_{2}of arsenic sulfide glass fibers, we used the well-known method of finding the propagation constant β and electric fields of fundamental modes for the linear polarization by solving numerically the characteristic equation at different frequencies [15]. The refractive index was given by the Sellmeier equation based on measurements performed by Amorphous Materials Inc. (“AMTIR-6” [18]) and the numerical aperture was NA = 0.3 (corresponding to the difference between the core and cladding refractive indices of about 0.019). The calculated nonlinear coefficients γ and dispersion coefficients β

_{2}are plotted in Figure 6a,b, respectively, for fiber diameters of 5, 6.5, 7, and 9 µm. All the considered fibers had a large γ of about 100 (W⸱km)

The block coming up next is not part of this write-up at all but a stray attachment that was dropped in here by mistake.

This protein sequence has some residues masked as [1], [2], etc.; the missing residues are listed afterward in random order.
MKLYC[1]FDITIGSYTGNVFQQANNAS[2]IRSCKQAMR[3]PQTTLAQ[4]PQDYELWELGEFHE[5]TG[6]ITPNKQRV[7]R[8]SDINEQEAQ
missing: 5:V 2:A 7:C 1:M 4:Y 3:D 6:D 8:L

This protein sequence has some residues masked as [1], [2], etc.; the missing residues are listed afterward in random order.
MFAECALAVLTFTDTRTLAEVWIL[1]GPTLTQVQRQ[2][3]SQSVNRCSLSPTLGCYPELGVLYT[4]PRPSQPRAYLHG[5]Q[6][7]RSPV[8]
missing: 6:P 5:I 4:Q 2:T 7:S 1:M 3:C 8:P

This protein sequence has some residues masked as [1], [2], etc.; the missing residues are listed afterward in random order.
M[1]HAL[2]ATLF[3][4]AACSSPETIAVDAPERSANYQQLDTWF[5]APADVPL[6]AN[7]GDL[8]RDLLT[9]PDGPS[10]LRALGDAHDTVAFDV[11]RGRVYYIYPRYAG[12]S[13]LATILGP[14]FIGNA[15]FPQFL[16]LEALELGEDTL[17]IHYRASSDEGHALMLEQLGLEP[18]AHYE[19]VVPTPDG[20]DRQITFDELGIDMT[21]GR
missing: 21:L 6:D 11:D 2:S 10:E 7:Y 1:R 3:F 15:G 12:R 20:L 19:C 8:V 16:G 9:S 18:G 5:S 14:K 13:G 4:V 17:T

^{−1}(Figure 6a). The dispersion curves were almost flat functions of wavelength in the 2.8–4 µm range (Figure 6b). Their calculations were required for estimating L

_{D}.

_{2}S

_{3}fiber with a core diameter of 6.5 µm serves for spectrum conversions. We purposely set spectral phases with leading polynomial contributions due to quadratic and cubic terms and added different regular perturbations. Representative examples are shown in Figure 7. Each column corresponds to an individual pulse with original data (black), data reconstructed with the proposed algorithm for searching an optimal polynomial spectral phase (magenta), and data reconstructed with the iterative algorithm near the global minimum of Δ (blue). We added spectral noise for I

_{0}(f), I

_{1}(f), and I

_{2}(f) at a level of 2% of the maximum of I

_{0}(f). We assumed that B

_{1}is not well known and run the algorithms for various B

_{1}values in the 0.5–2 range. The minima of error functions corresponded to the original B